SUDBURY -- Describing the process so far as "disruptive and unsettling" to staff and students, Laurentian University says in a court affidavit the next step in its insolvency process is rebuilding damaged confidence and relationships.

"We appreciate that this rebuilding process will take some time, but we are committed to doing whatever it takes to regain any ground that may have been lost through past events or this proceeding," said an affidavit filed by LU president Robert Haché.

Phase 1 of the process under the Companies' Creditors Arrangement Act ends April 30. The university is hoping to get approval for Phase 2, which would run until Aug. 31. If approved, the school would receive another $10 million in emergency loans to continue operating, as well as access to other funding.

The affidavit shed some light on why certain programs were cut. For example, many people were confused about why the midwifery program was cut, when it routinely has a waiting list for students who want to join.

Funding from the Ministry of College and Universities (MCU) and Ministry of Health didn't cover the program's costs, Laurentian said.

"As financial support to post-secondary institutions generally is subject to the prerogative of the province and midwifery is an expensive program to run (relative to other programs), it is difficult for LU to solely rely on grant funding to continue operating the program," the university said.

"Further compounding matters is the fact that the MCU has imposed an annual cap of 30 new students that may be accepted into the midwifery program at LU, which limits its potential growth. LU offered midwifery in English and French, and the enrollment cap applied to both programs overall."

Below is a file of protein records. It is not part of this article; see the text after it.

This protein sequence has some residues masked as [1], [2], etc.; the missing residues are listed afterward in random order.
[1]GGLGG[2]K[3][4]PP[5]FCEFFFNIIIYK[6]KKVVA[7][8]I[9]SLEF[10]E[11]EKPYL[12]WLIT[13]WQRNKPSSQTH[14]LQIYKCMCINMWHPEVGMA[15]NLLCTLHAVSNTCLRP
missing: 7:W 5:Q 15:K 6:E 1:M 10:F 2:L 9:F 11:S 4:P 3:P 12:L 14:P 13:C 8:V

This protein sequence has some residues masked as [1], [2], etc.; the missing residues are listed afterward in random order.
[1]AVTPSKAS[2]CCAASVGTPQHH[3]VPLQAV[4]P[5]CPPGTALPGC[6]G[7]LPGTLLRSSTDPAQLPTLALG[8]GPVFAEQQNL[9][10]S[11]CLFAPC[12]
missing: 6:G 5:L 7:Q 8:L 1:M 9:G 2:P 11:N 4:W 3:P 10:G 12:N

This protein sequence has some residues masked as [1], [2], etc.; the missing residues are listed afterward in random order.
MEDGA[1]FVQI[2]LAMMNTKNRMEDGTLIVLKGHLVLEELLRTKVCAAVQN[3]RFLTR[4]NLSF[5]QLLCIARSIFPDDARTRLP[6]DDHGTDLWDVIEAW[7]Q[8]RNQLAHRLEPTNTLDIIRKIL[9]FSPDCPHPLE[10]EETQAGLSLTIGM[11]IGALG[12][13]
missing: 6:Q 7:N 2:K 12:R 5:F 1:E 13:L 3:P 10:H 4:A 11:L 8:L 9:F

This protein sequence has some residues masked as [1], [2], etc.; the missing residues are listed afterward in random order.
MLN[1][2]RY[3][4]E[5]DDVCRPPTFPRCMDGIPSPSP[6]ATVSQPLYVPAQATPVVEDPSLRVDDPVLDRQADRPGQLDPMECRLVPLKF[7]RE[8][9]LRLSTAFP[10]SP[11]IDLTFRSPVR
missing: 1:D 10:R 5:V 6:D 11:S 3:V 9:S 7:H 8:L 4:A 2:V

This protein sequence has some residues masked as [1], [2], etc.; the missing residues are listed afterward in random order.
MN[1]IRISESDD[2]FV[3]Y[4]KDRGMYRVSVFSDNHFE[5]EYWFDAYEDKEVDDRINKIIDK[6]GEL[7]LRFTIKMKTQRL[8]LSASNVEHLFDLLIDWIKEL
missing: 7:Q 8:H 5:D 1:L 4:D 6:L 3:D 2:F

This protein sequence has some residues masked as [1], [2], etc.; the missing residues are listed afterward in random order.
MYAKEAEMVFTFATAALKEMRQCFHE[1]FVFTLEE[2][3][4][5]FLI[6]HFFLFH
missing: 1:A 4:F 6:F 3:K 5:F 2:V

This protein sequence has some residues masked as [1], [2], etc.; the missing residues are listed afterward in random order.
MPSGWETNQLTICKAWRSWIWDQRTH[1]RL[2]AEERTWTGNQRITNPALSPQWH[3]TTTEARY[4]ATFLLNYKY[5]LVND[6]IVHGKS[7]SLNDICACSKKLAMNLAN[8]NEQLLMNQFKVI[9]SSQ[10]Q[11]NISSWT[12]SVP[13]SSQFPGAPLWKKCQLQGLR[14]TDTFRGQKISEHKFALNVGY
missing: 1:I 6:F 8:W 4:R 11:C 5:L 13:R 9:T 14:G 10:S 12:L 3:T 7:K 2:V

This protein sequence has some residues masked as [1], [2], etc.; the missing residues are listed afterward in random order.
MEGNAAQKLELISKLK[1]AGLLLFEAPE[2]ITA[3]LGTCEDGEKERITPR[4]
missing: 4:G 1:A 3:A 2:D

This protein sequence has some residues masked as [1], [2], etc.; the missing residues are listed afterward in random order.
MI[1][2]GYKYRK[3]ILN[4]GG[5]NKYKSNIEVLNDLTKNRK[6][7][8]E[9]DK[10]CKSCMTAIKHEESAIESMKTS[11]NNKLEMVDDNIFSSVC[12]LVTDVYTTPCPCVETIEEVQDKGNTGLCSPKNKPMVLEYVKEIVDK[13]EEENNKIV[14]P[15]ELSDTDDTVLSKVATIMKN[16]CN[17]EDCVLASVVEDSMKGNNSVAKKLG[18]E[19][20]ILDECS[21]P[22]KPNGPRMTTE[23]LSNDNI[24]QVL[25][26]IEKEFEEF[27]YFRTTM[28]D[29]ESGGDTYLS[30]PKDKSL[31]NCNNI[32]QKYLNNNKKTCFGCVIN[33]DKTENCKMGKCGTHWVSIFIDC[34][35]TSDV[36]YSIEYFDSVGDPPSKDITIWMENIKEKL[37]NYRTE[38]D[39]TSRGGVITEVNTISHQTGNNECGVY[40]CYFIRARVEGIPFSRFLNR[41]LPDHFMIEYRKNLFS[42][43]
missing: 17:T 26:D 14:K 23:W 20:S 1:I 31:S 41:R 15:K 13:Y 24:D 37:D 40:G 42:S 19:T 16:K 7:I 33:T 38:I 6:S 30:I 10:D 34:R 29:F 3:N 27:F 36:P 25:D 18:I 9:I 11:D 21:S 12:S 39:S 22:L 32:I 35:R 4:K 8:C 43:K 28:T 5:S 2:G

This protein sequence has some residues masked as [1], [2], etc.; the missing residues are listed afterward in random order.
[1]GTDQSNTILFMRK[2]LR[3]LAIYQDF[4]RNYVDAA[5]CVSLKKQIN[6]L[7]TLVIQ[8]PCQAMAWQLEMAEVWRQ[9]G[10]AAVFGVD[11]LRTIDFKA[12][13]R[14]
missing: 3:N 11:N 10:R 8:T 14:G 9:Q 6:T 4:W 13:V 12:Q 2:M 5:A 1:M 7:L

Laurentian is committed to reforming its governance structure "in order to identify and implement best practices for the future," the affidavit said.

"To this end, LU will be engaging, through my office as president, an external adviser with sector expertise to undertake an extensive review of all areas. This process will include consultation with LU’s stakeholders and will be open and transparent."

The university is also reviewing its real estate holdings and may sell some of its land.

"The purpose of the review will be to determine what assets may exist that could be monetized for the benefit of stakeholders, or that could create future financial efficiencies for the benefit of LU and its stakeholders," the court affidavit said. "This process will also be undertaken with the assistance of external parties, including those with sector expertise."

Laurentian will have a court hearing April 29, the day when appeals by Thorneloe University and the University of Sudbury trying to stop the termination of the federated university agreement are expected to be heard.